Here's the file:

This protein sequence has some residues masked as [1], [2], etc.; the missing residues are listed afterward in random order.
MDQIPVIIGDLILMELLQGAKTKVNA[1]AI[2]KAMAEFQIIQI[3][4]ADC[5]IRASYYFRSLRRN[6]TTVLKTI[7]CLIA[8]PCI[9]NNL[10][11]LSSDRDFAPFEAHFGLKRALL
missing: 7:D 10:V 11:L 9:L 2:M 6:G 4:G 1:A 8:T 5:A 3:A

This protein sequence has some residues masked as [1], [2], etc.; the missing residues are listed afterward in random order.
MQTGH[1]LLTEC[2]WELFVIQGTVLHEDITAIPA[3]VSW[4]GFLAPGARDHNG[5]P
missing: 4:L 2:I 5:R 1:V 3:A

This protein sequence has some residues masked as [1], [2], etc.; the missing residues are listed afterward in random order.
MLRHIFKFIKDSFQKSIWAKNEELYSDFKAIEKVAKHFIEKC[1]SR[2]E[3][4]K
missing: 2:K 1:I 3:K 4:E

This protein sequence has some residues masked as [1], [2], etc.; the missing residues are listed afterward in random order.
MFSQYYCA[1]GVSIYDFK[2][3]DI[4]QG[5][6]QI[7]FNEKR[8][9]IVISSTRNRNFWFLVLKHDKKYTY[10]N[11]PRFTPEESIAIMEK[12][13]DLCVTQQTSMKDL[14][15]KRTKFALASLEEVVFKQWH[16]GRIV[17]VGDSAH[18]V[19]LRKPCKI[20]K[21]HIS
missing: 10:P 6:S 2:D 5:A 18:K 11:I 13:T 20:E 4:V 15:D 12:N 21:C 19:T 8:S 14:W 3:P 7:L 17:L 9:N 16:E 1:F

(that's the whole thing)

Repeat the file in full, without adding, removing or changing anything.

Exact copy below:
This protein sequence has some residues masked as [1], [2], etc.; the missing residues are listed afterward in random order.
MDQIPVIIGDLILMELLQGAKTKVNA[1]AI[2]KAMAEFQIIQI[3][4]ADC[5]IRASYYFRSLRRN[6]TTVLKTI[7]CLIA[8]PCI[9]NNL[10][11]LSSDRDFAPFEAHFGLKRALL
missing: 7:D 10:V 11:L 9:L 2:M 6:G 4:G 1:A 8:T 5:A 3:A

This protein sequence has some residues masked as [1], [2], etc.; the missing residues are listed afterward in random order.
MQTGH[1]LLTEC[2]WELFVIQGTVLHEDITAIPA[3]VSW[4]GFLAPGARDHNG[5]P
missing: 4:L 2:I 5:R 1:V 3:A

This protein sequence has some residues masked as [1], [2], etc.; the missing residues are listed afterward in random order.
MLRHIFKFIKDSFQKSIWAKNEELYSDFKAIEKVAKHFIEKC[1]SR[2]E[3][4]K
missing: 2:K 1:I 3:K 4:E

This protein sequence has some residues masked as [1], [2], etc.; the missing residues are listed afterward in random order.
MFSQYYCA[1]GVSIYDFK[2][3]DI[4]QG[5][6]QI[7]FNEKR[8][9]IVISSTRNRNFWFLVLKHDKKYTY[10]N[11]PRFTPEESIAIMEK[12][13]DLCVTQQTSMKDL[14][15]KRTKFALASLEEVVFKQWH[16]GRIV[17]VGDSAH[18]V[19]LRKPCKI[20]K[21]HIS
missing: 10:P 6:S 2:D 5:A 18:K 11:I 13:T 20:E 4:V 15:D 12:N 21:C 19:T 8:S 14:W 3:P 7:L 17:L 9:N 16:E 1:F